With the advent of quick views, likes and comments and the enormous volume of quality photographs taken today it can be easy to feel your photography is less worthwhile than other work you see or question why you are doing it, whether you are a professional artist or a passionate hobbyist. Maybe you put a final piece out there to be seen that you love and it feels like no one saw it. Do you still love it after that experience or do you question your work based on the type of responses you get or lack thereof? Possibly you are creating work that speaks to the masses however it’s not filling your creative soul, yet you fear what others will think. Are you creating work for yourself or for broader acceptance?
These are normal thoughts and questions many of us have. Even the most confident photographer will have similar thoughts at some point along the photographic journey. While I spend a lot of time in the business world and read a variety of books ranging from motivational to how to be more productive to how to lead differently, I have not spent much time reading books in a similar vein related to producing art. While the obstacles we may encounter in the art world might be addressable through reading a typical personal development book, there is likely even more we can relate to when the book is geared towards art and artists.
Speaking for myself I can say I have experienced some of these less than welcoming thoughts in the past. While I feel confident with my work today and moved away from judging my work based on likes and shares, reading content that serves us creatives to stop and think about what, how and why we are doing what we do is a good thing. Sometimes it’s those motivational slumps that a book like this serves to breathe new light and clarity in why we photograph. Not so much that it will tell us why but rather it will help you think through why you are doing it. To be clear I am not talking about picking up a pretty photo book filled with inspiring work to contemplate these topics. While that can be helpful it serves a different purpose. I am talking about books with little to no pictures or graphics, only words.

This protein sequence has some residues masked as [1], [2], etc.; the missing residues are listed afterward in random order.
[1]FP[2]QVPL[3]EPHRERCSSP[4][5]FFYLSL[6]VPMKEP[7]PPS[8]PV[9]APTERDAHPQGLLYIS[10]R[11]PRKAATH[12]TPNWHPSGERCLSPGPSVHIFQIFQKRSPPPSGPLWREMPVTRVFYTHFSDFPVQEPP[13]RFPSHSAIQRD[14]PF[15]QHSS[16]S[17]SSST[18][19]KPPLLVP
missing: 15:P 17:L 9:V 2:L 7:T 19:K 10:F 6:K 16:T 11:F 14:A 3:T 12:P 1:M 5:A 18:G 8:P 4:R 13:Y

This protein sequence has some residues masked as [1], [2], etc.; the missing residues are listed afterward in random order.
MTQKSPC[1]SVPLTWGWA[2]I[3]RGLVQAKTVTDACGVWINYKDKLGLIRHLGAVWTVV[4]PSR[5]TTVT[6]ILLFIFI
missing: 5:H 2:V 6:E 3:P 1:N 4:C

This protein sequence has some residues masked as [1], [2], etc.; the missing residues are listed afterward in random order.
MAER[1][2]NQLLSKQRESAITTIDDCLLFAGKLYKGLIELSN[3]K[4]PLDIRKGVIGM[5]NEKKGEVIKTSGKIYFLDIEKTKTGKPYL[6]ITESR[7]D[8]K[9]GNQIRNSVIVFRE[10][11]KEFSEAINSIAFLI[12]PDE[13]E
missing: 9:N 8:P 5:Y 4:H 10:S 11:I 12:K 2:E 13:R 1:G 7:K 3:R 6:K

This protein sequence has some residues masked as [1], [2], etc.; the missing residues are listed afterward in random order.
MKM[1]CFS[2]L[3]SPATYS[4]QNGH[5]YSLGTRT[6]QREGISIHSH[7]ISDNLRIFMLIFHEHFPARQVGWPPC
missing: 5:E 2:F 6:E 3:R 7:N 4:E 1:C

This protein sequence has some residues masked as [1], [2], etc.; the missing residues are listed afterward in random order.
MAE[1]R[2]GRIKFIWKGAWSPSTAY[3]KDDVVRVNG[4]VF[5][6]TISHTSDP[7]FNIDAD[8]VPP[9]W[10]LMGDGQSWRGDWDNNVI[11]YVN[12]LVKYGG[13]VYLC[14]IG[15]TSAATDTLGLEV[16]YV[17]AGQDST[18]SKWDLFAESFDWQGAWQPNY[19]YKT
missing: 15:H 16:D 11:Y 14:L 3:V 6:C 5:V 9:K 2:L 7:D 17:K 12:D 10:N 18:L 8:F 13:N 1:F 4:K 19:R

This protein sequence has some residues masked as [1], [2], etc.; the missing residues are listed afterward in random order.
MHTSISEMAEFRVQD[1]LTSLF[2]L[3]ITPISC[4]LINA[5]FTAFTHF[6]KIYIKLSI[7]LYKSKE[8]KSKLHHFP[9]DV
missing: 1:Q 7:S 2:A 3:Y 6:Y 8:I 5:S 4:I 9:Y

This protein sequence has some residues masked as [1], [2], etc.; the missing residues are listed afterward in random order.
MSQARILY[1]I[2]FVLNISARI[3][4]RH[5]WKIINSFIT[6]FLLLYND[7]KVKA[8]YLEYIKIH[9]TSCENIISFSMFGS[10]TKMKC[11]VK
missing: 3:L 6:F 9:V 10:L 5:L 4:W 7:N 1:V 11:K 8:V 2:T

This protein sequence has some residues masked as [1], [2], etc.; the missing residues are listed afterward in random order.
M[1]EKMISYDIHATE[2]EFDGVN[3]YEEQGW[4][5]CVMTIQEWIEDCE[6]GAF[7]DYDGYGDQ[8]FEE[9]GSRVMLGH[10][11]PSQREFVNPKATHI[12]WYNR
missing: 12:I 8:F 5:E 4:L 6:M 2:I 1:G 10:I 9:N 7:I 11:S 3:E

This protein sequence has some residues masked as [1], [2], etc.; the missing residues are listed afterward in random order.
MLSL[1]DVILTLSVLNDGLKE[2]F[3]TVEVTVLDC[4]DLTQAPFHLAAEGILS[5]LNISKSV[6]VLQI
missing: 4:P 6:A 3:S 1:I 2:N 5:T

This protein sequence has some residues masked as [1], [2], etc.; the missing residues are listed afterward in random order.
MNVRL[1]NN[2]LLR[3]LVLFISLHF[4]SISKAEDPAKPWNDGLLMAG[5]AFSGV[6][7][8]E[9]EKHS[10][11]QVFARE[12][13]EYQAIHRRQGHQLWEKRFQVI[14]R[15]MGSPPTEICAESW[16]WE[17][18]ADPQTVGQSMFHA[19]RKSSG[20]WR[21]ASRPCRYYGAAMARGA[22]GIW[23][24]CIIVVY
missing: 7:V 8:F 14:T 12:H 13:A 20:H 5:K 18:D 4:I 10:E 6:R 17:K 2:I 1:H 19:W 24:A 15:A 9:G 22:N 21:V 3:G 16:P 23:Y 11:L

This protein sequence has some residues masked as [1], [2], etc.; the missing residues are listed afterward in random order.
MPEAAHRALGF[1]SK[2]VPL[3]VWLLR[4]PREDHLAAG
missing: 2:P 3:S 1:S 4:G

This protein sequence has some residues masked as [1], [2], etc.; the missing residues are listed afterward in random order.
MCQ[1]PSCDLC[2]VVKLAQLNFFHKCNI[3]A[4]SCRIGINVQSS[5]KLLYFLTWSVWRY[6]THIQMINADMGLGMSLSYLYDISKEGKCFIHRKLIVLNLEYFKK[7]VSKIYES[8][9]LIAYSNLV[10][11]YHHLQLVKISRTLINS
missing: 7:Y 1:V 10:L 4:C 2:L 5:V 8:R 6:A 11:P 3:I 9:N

There are certainly a number of books out there yet here are a couple of titles I want to share that I have read. Neither of these is long, you will find both fairly easy reads. If you are not into reading books then both are available as audiobooks.
Art & Fear – Observations On The Perils (and Rewards) of Artmaking (122 pages)
By: David Bayles and Ted Orland
This is the one I read most recently. Many pages I turned there was a good quotable comment to be found. These would be lines to sit there and reread as it got my brain thinking in how it relates to me. From our personal fear of simply getting started creating art, to finding reasons to quiet, to questioning our routines and process, you will find these areas covered and much more. I really liked this book.
One thought-provoking highlight was the story of an art teacher that divided the class into two groups. One group would be graded on quality to produce only one item and the other group would be graded on quantity to produce as many as they could. Do you know which group produced the best work and why? You will have to read it to find out.